The pricing of banking products has gotten more interesting over the last few years, thanks to competitive pressure from fintechs and neobanks, rising customer expectations, greater regulatory scrutiny, and a changing interest rate environment. Banks and lenders are now using several different levers to become more customer-centric in pricing their products.
Base pricing offered to different segments is the first step in driving an accretive pricing strategy. Most pricing segmentations are still largely a combination of product and geography, such as “What should I pay for a 6-months $25K CD in Miami?” or “What is the right rate for money market savings accounts in Fort Lauderdale?”
Over the last three years, we have seen banks increase the granularity of their pricing segmentation by becoming more targeted across product dimensions and geographies (moving from state to metro-area pricing), as well as introducing customer segmentation based on customer characteristics (mass market vs. affluent) or channel (direct vs. branch).
Critical success factors for driving better margin and growth through base pricing include a detailed understanding of demand and price elasticity at the pricing segment level, and the use of constrained optimization algorithms to optimize the tradeoff between margin and volume.
In addition to a sound base-pricing strategy, banks need to implement the ability to execute targeted promotional campaigns and engagement-based products to acquire and retain deposits and loans. These commonly include limited-time teaser rates or special rates for term-bound products like certificates of deposit or home equity lines of credit. Other examples of targeted campaigns: Segment-based promotions for specific markets or customer segments supported by direct marketing, and engagement-based pricing.
Engagement-based pricing, also known as behavioral pricing, rewards customers based on specific behaviors that deepen engagement with the bank. For example, customers have the ability to “earn” a higher deposit rate or other rewards by making periodic deposits into a savings or money market account or using the online app a minimum number of times. There is also cross-sell pricing — a variant of behavioral pricing where banks offer preferred rates or fee waivers to customers who buy multiple products.
A third deposit-pricing tool available to banks is discretionary, or “exception,” pricing. Long used outside the U.S., exception pricing has increased significantly over the last two years as interest rates have increased. For CDs and money market accounts at $100,000 and above, the average frequency of exception pricing is now around 20%, while for business and commercial deposits, the frequency can range as high as 80%.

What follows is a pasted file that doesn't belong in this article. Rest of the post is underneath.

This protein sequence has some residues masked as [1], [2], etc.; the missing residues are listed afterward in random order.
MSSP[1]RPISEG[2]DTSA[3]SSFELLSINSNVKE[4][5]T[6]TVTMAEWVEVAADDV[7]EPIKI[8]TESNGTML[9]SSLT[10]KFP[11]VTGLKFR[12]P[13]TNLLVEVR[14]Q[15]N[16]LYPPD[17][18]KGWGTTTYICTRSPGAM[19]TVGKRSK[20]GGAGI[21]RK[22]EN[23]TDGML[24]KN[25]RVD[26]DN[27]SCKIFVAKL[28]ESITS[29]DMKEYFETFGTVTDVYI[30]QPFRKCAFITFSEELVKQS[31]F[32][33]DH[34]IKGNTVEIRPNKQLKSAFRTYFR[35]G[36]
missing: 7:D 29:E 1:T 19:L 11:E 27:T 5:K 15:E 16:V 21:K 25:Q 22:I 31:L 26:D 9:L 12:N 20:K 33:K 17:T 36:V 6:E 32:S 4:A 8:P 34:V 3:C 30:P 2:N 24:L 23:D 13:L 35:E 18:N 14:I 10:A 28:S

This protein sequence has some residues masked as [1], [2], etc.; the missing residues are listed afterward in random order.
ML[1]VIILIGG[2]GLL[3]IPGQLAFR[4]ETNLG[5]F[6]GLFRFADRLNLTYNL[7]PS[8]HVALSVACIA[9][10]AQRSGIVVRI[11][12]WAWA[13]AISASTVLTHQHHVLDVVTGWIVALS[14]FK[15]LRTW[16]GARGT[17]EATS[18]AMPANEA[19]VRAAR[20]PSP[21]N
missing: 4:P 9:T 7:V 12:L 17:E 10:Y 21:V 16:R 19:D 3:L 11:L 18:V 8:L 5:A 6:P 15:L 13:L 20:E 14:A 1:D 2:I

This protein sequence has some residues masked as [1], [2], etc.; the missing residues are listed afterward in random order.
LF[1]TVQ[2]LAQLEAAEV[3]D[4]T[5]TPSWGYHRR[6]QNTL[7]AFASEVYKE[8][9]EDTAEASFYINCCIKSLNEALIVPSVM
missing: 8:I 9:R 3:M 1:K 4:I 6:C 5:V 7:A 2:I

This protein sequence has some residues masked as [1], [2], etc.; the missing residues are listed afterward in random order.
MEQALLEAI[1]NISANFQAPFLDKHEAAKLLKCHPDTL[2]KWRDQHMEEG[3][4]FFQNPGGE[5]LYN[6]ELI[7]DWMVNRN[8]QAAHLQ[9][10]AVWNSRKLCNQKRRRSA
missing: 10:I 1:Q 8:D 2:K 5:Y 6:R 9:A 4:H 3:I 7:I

For most banks, this “shadow rate sheet” is still a closely guarded secret, with a separate finance team owning and managing the exception process. Some banks have started to give some discretion to their front-line bankers and loan officers, usually with a second-line review function, given that close and consistent management of the process is critical.
In order to implement an exception pricing policy and process that optimizes the margin/volume tradeoff while not running afoul of fair banking guidelines, banks should follow these guidelines for success:
- Establish and enforce rules. If discretion is granted to front-line bankers, it is critical to put process and analytics constraints on the ability to give discretion. A front-line discretion management engine based on empirical data corrects the bias that humans will exhibit when given discretion.
- Gather data consistently. Most price quotes given to a customer during an exception-pricing process are poorly documented (such as, “match competitor”). This prevents the bank from improving and sharing best practices around pricing exceptions across the bank, and it could pose a compliance risk as well.
- Have a strategy. Exception pricing is a powerful lever when applied correctly and in conjunction with sound base- and promotional-pricing strategies. Simply giving more pricing discretion because of competitive pressure is not a strategy, it’s a lack of responsible management.
It may also make sense to identify and analyze key trends—this could include the impact of exception pricing on margin across segments, the frequency and severity of exception prices given, and even what constitutes a fair price. Crowdsourcing might be able to help determine what’s fair.
Forward-looking banks are using the three pricing levers outlined above in combination to optimize margins and growth at a time when both are experiencing tremendous pressure. A sound pricing strategy requires a combination of data and analytic insight, systems flexibility to drive engagement and targeted campaigns, and a well-defined exceptions pricing strategy and process.
Frank Rohde, president and CEO of Nomis Solutions, has more than 20 years of financial services experience. He previously served as vice president of enterprise decision management at Fair Isaac Corp.
This article was originally featured on BAI.org